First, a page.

Warcraft 3: Reforged review: It needs more time at the smithy

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If its user reviews are to be believed, Warcraft 3: Reforged is the worst game in existence. Is it all hyperbole, or are there critical issues that need to be addressed?

Title: Warcraft 3: Reforged
Developer: Blizzard Entertainment
Publishers: Blizzard Entertainment
Platforms: Windows (version reviewed)
Release Date:  January 28, 2020

Warcraft 3′s release in 2002 eventually changed the world. Its custom game editor spawned the MOBA genre, which these days has far outstripped the humble real-time strategy game in market share, e-sports, and sheer popularity. As a result, Blizzard’s willingness to return to its roots came as a pleasant surprise to many. Warcraft 3: Reforged’s announcement at Blizzcon 2018 appealed to the small but passionate community that still plays the classic title, returning fans, and new ones like myself.

Finding the balance between those three audiences is a tricky business, and it has ultimately been Reforged‘s downfall. A quick look at its 0.5  Metacritic user score shows that it’s the lowest in existence, with over 21,000 ratings. After spending countless hours with the game’s campaign and multiplayer, it’s difficult to concur with a ranking that low, but it’s also clear that this isn’t the “complete reimagining” Blizzard is still promoting.

As a new player, launching Reforged for the first time didn’t ring any major alarm bells. Its main menu has been given a new lick of paint and the support for modern resolutions is a huge plus. I was lucky enough to avoid all of the reported campaign bugs and performance/matchmaking issues, and haven’t run into a single one since.

Graphically, there’s also a lot to like. There’s an argument to be made about a slight loss of the original style, but from a pure fidelity standpoint, it’s hard to argue that Reforged is a downgrade. The character models move away from the single-digit polygons seen in the classic to detailed and expressive units whose main flaw is looking a bit plasticky at times. Without the nostalgia goggles of childhood, this looks like a definite upgrade, but with that said, it’s also not as great as I was expecting.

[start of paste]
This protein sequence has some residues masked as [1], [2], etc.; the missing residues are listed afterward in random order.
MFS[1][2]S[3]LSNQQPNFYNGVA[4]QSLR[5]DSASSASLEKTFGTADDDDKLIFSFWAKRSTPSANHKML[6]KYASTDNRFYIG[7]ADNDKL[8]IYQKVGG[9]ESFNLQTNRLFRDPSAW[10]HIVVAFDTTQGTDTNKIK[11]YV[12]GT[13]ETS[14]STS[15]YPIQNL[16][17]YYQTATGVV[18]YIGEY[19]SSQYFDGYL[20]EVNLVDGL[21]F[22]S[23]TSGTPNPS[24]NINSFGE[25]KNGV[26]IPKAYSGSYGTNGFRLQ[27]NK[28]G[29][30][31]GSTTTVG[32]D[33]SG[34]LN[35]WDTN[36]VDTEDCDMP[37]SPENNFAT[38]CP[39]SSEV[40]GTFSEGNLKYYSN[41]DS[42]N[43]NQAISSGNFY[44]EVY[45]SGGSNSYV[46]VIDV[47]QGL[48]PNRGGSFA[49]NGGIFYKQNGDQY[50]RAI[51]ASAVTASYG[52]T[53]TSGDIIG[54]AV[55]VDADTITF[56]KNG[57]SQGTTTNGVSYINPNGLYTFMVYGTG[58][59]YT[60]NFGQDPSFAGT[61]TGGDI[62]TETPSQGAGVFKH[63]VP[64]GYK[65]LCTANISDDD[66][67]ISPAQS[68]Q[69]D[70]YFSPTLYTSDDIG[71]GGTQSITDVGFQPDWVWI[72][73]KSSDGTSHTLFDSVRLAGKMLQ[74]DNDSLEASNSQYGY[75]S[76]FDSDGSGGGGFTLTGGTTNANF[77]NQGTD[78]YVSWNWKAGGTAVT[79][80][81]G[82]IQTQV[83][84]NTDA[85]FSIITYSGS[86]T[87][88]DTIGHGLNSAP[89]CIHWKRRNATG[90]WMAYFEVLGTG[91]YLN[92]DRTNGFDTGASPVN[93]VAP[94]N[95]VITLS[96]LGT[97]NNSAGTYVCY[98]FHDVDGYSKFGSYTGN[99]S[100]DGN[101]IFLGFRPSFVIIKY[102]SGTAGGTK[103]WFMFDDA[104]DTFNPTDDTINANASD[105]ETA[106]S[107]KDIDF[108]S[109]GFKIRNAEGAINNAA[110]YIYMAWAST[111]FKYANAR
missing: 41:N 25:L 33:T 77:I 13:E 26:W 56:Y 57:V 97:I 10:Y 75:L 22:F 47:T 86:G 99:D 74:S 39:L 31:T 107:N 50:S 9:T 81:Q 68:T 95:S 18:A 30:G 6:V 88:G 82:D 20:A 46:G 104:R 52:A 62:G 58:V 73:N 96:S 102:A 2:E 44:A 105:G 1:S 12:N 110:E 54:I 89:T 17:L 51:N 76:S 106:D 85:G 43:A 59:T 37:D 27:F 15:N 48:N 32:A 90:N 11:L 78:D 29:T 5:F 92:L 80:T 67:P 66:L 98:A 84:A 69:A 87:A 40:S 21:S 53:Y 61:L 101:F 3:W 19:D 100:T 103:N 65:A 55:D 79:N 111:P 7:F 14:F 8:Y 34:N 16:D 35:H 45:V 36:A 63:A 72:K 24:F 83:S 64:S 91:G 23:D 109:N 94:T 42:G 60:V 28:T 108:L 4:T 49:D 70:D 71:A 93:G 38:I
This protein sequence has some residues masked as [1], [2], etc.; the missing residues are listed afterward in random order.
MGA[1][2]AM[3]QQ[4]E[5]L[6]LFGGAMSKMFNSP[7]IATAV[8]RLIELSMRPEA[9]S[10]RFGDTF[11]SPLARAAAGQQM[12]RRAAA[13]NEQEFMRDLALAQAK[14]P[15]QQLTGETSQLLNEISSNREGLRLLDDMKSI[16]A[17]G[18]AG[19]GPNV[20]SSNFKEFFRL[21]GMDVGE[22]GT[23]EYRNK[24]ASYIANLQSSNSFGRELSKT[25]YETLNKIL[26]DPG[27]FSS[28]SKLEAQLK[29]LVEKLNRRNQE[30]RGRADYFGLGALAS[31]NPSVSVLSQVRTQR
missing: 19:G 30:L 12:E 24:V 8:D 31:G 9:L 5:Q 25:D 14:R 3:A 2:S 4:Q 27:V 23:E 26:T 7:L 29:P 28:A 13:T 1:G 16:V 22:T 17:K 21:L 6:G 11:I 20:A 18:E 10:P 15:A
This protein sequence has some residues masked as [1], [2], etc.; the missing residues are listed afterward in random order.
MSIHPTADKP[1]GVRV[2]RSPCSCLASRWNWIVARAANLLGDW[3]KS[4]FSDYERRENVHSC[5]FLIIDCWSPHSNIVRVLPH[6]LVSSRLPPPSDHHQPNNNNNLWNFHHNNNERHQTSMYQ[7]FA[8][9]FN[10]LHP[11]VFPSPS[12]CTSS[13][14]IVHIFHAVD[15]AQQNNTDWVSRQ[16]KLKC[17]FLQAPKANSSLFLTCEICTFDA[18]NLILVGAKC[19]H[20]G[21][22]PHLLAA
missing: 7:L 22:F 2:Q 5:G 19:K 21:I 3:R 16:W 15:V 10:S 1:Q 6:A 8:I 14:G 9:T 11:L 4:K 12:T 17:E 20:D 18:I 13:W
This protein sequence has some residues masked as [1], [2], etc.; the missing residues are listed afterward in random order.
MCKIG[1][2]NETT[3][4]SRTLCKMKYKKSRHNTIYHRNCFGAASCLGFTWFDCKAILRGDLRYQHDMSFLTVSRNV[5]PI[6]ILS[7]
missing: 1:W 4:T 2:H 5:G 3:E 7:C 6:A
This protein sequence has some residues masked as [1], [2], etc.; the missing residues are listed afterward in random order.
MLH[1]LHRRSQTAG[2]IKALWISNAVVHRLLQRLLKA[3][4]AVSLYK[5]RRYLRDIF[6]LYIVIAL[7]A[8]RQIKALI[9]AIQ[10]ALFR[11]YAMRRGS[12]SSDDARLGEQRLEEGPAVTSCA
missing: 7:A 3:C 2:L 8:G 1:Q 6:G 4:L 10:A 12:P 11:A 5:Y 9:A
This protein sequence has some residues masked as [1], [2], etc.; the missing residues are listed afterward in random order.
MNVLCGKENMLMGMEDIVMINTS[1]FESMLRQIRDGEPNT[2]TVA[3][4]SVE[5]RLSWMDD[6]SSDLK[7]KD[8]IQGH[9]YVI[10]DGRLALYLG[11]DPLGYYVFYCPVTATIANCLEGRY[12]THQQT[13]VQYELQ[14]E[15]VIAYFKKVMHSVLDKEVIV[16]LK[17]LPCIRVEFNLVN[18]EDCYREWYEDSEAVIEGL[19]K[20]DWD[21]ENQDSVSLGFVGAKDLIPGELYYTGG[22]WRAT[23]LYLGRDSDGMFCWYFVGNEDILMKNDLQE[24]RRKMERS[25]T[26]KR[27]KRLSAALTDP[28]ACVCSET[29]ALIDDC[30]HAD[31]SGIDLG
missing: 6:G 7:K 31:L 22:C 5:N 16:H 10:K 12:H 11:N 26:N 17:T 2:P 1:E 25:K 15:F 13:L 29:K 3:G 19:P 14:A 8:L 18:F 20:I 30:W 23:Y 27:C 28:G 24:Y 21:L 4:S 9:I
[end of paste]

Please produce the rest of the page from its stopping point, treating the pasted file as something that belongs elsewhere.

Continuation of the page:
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The major improvements that came to character models don’t seem to have extended to the rest of the game. Crates, for example, still feature muddy, low-quality textures. Environment textures are similar to classic, but sharper, which creates a little mismatch. Units are much closer to the modern World of Warcraft style, while land and buildings are firmly rooted in the past. The ground also lacks a feeling of depth, owing to the lack of strong ambient occlusion and shadowing.

On top of all this, animations feel just as clunky as the original, with a little smoothness and a feeling that characters are sort of gliding along the ground. Thanks to changes towards the end of the beta, the game is also very over-saturated – so much so that I had to tone down my monitor values while I played.

Still, Blizzard billed a major graphical improvement and it’s clearly higher fidelity overall. If you don’t like it, there’s always a toggle to go back to classic graphics, which also switches back the in-game UI.

Unfortunately, that also highlights how little the interface has changed between versions. The updated UI promised on Reforged‘s store page only extends to menu and resolution. Though early previews of the game showed off a smaller, less obtrusive in-game interface, that was scrapped during development. Whether it was to appease a subset of classic audience, or due to a lack of resources, we’ll probably never know. The end result is that it takes up an unwieldy amount of the screen and looks silly plonked in the middle of an ultrawide monitor.